We’ve all had to deal with them. You know, those agonizing, angry, frustrated customers that make our jobs so hard. Learning how to handle difficult clients in business isn’t easy, but it will make a big difference in how far you can go in your career. Business is business, but it can feel very personal when people get emotional and heated.
As much as we wish our clients and customers knew the right way to get better customer service, there will always be those who will be angry and irrational. Our mission, should we choose to accept it, is to mediate and rectify the situation as quickly and seamlessly as possible.
Most of the clients I’ve dealt with in my career are supportive, understanding, and willing to negotiate. But I’ve had to deal with my fair share of ones who have literally screamed into the phone, hung up on me, and asked for things that were totally out of scope.
And that doesn’t even include the countless times I’ve had clients ask for big projects at the very last minute and expect things to be done the next day. It isn’t just clients that can cause these types of headaches either. Having to work with other departments within your own company that are disorganized, irrational, and bad at communication can feel very much the same way.
Augh it can be so frustrating!! I’ve blurted out plenty of obscenities after getting off the phone with these type of people, but things don’t have to be so darn hard if we work at it.
How To Prevent Having Difficult Clients In The First Place
Ideally we want to avoid having these pain in the arse clients in the first place. There’s no guarantee your client relationships will be smooth sailing 100% of the time though. So you need to know how to handle difficult clients regardless. These steps will help keep incidents to a minimum.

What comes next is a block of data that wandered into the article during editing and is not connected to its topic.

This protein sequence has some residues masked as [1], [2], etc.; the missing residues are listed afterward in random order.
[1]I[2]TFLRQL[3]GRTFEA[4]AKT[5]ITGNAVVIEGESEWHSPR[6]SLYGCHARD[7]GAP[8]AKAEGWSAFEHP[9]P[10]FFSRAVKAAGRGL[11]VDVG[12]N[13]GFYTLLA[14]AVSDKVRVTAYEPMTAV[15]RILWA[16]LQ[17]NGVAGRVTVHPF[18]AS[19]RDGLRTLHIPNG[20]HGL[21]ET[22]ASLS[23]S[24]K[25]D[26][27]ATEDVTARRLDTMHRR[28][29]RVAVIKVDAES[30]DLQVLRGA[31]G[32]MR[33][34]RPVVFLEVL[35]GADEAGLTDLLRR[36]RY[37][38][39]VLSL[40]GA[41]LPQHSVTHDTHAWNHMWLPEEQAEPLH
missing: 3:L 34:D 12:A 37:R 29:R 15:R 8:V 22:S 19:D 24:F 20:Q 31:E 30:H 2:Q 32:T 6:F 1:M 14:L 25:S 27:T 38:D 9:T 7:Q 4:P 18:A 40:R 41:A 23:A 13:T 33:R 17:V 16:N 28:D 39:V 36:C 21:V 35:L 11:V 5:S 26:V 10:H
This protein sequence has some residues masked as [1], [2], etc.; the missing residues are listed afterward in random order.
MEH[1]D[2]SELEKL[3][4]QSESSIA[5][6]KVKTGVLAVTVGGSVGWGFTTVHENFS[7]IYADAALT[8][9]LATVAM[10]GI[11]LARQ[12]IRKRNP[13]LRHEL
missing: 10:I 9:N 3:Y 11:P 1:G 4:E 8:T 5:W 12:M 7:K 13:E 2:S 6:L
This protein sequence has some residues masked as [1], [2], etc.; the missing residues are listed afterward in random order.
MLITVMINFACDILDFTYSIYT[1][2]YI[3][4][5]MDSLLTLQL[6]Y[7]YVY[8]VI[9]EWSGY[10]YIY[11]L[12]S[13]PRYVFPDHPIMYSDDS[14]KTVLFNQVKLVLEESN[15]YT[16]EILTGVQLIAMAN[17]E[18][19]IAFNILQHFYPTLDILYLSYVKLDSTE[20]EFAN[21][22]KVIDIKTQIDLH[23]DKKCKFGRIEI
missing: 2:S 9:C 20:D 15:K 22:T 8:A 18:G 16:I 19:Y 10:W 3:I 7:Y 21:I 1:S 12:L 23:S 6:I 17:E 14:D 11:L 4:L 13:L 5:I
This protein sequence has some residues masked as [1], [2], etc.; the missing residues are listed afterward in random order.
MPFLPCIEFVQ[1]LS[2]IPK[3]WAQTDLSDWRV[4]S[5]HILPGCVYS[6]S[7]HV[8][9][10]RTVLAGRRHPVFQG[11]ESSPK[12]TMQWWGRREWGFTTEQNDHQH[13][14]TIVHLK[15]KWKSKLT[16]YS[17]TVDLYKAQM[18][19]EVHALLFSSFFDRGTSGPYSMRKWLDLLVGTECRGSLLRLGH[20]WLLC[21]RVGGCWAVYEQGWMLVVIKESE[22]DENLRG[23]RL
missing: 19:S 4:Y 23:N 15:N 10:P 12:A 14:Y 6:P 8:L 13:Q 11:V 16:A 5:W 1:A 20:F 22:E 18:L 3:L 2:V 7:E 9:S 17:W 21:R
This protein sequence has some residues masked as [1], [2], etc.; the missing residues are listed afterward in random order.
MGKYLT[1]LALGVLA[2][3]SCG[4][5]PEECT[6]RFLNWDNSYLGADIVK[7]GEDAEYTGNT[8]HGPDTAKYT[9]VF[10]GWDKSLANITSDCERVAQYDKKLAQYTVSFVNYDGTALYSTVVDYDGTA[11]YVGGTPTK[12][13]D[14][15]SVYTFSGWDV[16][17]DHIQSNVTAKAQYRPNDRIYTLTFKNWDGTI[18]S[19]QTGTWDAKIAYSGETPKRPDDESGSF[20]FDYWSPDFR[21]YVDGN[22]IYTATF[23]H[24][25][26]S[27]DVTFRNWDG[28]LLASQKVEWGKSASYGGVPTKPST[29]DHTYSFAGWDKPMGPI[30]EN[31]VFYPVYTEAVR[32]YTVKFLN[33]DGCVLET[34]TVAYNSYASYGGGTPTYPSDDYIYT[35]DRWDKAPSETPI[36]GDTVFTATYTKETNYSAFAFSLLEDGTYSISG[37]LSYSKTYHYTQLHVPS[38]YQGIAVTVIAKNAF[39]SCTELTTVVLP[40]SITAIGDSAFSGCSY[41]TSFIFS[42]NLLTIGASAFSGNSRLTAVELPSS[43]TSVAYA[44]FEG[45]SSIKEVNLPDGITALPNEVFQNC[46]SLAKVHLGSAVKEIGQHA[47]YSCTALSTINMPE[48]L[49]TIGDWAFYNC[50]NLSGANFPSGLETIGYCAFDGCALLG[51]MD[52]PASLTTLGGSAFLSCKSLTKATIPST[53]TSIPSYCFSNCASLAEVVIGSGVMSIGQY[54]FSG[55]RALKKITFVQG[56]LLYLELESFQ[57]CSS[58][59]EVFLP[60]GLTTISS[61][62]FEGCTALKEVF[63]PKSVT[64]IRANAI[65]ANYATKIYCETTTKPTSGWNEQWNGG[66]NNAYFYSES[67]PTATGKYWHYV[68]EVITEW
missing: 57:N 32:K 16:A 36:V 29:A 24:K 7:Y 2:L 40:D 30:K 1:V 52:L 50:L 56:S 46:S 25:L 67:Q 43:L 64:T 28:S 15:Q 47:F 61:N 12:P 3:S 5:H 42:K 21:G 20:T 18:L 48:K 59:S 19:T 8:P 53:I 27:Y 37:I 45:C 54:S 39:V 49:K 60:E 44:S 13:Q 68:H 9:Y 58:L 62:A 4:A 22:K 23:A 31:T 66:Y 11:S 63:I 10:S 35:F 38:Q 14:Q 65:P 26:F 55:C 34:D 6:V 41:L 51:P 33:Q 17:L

- Thoroughly screen your prospective clients before signing any contracts (if applicable).
- Take down a list of all the things your clients want.
- Clarify up front if you know some of their wants are out of scope.
- Present your clients with a list of all of your current service/product offerings.
- Set clear expectations up front. Who/What/Where/When/How/Why.
- Do not over promise or agree to anything you can’t deliver.
- Do not try to hide or bury any fees.
- Be straight forward about all costs, fees, charges, expenses.
- Specify your return policy and guarantees up front and in writing (if applicable).
- Thoroughly test any new products and services before going client facing.
- Communicate clearly to your clients in advance of planned service outages.
- When unplanned outages and errors occur, provide explanations to your clients quickly.
- Have an easy way for clients to reach you if there are issues. Phone/Email/Text/Website/Live Chat/Forums.
- Have a business continuity plan and disaster recovery system tested and in place.
Tips For How To Handle Difficult Clients
Okay now that you’ve done your best to plan and prepare, it’s time to know how to handle difficult clients when things don’t go as expected. Whether you’re an entrepreneur or working for someone else, these are valuable skills to have and develop. The farther along you want to go in your career and the larger you want your business to grow, the more important these skills become.
The first thing a frustrated client wants is for someone to listen to him/her. I’m sure you can relate to this as we are all customers ourselves with other businesses. One thing that drives me crazy as a customer is when I have to repeat myself over and over again. So listen closely to what your clients are explaining to you. Don’t tune them out. And if something doesn’t make sense, ask questions in a calm voice.